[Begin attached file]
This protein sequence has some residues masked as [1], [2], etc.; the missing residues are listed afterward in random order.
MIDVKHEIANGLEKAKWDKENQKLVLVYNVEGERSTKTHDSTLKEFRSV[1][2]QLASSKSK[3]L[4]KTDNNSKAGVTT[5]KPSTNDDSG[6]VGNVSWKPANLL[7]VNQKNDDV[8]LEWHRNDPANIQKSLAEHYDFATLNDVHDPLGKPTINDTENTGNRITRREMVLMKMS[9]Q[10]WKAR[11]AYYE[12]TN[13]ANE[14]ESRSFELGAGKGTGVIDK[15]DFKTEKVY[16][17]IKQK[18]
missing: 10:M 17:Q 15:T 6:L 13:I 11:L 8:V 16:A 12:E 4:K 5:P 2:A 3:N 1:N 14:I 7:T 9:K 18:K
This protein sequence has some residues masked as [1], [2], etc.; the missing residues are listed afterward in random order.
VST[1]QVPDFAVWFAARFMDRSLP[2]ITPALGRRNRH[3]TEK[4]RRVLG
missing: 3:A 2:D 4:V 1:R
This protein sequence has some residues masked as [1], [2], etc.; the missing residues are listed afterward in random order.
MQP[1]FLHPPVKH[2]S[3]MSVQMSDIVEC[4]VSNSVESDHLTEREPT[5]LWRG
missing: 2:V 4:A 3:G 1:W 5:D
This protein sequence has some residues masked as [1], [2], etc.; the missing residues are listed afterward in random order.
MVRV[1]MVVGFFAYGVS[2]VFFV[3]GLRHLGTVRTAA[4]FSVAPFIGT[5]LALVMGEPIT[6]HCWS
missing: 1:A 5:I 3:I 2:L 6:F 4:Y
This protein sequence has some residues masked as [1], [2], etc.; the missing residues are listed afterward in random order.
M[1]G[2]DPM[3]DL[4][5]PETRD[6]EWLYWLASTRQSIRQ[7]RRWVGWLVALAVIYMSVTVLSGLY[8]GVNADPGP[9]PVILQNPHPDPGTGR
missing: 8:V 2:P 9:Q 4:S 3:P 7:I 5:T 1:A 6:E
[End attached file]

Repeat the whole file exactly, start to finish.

This protein sequence has some residues masked as [1], [2], etc.; the missing residues are listed afterward in random order.
MIDVKHEIANGLEKAKWDKENQKLVLVYNVEGERSTKTHDSTLKEFRSV[1][2]QLASSKSK[3]L[4]KTDNNSKAGVTT[5]KPSTNDDSG[6]VGNVSWKPANLL[7]VNQKNDDV[8]LEWHRNDPANIQKSLAEHYDFATLNDVHDPLGKPTINDTENTGNRITRREMVLMKMS[9]Q[10]WKAR[11]AYYE[12]TN[13]ANE[14]ESRSFELGAGKGTGVIDK[15]DFKTEKVY[16][17]IKQK[18]
missing: 10:M 17:Q 15:T 6:L 13:I 11:L 8:V 16:A 12:E 4:K 5:P 2:A 3:N 1:N 14:I 7:T 9:K 18:K
This protein sequence has some residues masked as [1], [2], etc.; the missing residues are listed afterward in random order.
VST[1]QVPDFAVWFAARFMDRSLP[2]ITPALGRRNRH[3]TEK[4]RRVLG
missing: 3:A 2:D 4:V 1:R
This protein sequence has some residues masked as [1], [2], etc.; the missing residues are listed afterward in random order.
MQP[1]FLHPPVKH[2]S[3]MSVQMSDIVEC[4]VSNSVESDHLTEREPT[5]LWRG
missing: 2:V 4:A 3:G 1:W 5:D
This protein sequence has some residues masked as [1], [2], etc.; the missing residues are listed afterward in random order.
MVRV[1]MVVGFFAYGVS[2]VFFV[3]GLRHLGTVRTAA[4]FSVAPFIGT[5]LALVMGEPIT[6]HCWS
missing: 1:A 5:I 3:I 2:L 6:F 4:Y
This protein sequence has some residues masked as [1], [2], etc.; the missing residues are listed afterward in random order.
M[1]G[2]DPM[3]DL[4][5]PETRD[6]EWLYWLASTRQSIRQ[7]RRWVGWLVALAVIYMSVTVLSGLY[8]GVNADPGP[9]PVILQNPHPDPGTGR
missing: 8:V 2:P 9:Q 4:S 3:P 7:I 5:T 1:A 6:E